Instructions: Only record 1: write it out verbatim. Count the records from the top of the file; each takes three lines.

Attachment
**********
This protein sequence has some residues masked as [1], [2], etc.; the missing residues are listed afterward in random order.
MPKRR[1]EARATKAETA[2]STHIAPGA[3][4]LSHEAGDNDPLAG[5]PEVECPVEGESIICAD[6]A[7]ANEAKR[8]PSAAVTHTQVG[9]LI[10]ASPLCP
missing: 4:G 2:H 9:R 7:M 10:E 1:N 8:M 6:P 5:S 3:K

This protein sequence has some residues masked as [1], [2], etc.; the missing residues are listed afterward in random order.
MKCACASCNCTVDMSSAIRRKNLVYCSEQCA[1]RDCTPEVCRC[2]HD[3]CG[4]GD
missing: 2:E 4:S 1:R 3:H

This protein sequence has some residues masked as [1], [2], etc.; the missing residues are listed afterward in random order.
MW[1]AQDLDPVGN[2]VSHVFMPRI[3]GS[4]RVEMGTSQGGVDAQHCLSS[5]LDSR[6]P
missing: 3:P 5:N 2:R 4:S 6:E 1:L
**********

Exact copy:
This protein sequence has some residues masked as [1], [2], etc.; the missing residues are listed afterward in random order.
MPKRR[1]EARATKAETA[2]STHIAPGA[3][4]LSHEAGDNDPLAG[5]PEVECPVEGESIICAD[6]A[7]ANEAKR[8]PSAAVTHTQVG[9]LI[10]ASPLCP
missing: 4:G 2:H 9:R 7:M 10:E 1:N 8:M 6:P 5:S 3:K